Back to the clothing analogy. Just like Scrum and SAFe prescribe one way of working, you could similarly take a prescriptive approach to shopping for new clothes. This is the equivalent of saying that you will be successful if you wear a red polo shirt, blue pants, blue socks, and black shoes. That may be great advice if you are working as a food server at your local restaurant chain but horrible advice if you need an outfit that is appropriate for a wedding, or for working in a formal office, or for going to the beach. When buying the right clothing you need first need to understand the context and then hopefully have several choices available to you. You want to be able to choose the right shirt for you, not the one prescribed to you. You want to choose a nice pair of pants or a skirt that complements that shirt, and so on. Yes, it’s much easier just to buy exactly the clothes that you’re told to, but it doesn’t give you as satisfying a result in most situations.
In Disciplined Agile we extended this choice-driven approach to IT-level activities such as Portfolio Management, Enterprise Architecture, Reuse Engineering, Data Management, and others. The following diagram is the process goal diagram for Enterprise Architecture, depicting the process decision points that your EA team should consider addressing and a range of options for each choice.
People Underestimate the Inherent Complications of the Familiar
When most people are asked what the gentleman in the picture is wearing, they’ll say a blue dress shirt and slacks. However, he’s also wearing shoes, socks, a belt, and underwear (we hope). It is quite common for people to abstract away, to ignore, details that are familiar to them – the “shirt and slacks” answer abstracted away the details of the entire outfit. However, for someone to whom western clothing is new, this “simple outfit” appears quite complex to them until someone helps them to understand it.
The exact same thing happens in the software world. When asked what we do it’s easy to casually say that we work with stakeholders to understand what they want, we write some software, and then we deploy it. Of course the reality of what actually goes on is a lot more complex than that.
We invite you to spend a few minutes and jot down all of the activities that your team does to actually build and deploy software in practice. Pretty long list, isn’t it? And for every strategy on that list, you’ve selected one of many options available to you.
DA Purposefully Includes Some Questionable Choices
We all make choices in our diet. Some of those choices are good and some of those choices are rather bad for us. We know that we’re making poor choices yet we still choose to do so, perhaps because that’s the best we can do at the time or simply because that’s what we feel like eating right now.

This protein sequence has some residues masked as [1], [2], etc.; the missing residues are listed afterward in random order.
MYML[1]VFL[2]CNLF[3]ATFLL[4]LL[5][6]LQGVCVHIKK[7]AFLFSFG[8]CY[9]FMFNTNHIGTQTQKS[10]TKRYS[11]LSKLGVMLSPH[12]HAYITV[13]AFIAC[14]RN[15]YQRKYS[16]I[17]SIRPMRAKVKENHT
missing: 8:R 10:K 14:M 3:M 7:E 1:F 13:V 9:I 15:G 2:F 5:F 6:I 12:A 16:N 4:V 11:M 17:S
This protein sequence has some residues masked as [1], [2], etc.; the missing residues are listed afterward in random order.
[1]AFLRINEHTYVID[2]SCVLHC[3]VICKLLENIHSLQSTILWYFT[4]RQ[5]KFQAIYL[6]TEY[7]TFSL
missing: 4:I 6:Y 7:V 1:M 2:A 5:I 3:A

It’s exactly the same when it comes to process – we have a range of choices and some of them are better for us than others. For example, consider the choices we have when it comes to the level of detail that we capture when exploring the initial scope. We could choose to: write a very detailed requirements specification; write a light specification (perhaps using index cards, whiteboard sketches, and a bit of overview documentation); write a simple bulleted list of goals; or not capture any requirements information at all. Many agile purists will say that writing a detailed requirement specification isn’t agile, and in the vast majority of situations it isn’t, although we have seen life-critical regulatory situations where it is appropriate. But, what if you’re in a situation where detailed requirements specifications aren’t appropriate yet someone is demanding that you create one? Agile purists will likely get into religious arguments with this person: the traditionalist will argue that their way is best and the purist will argue that there way is best, but in the end the person with the most political clout will win. With a DAD-based we recognize that there is a range of options available to you, including writing detailed specifications. But we take it one step further and are clear about the advantages and disadvantages of each approach and when the approach is appropriate. Now you can have more intelligent conversations and pragmatic about your process choices. When you get into situations such as this you can go beyond the “but that isn’t agile” refrain to have coherent reasons that as to why one strategy is better for another strategy given the situation that you face. Choice is good.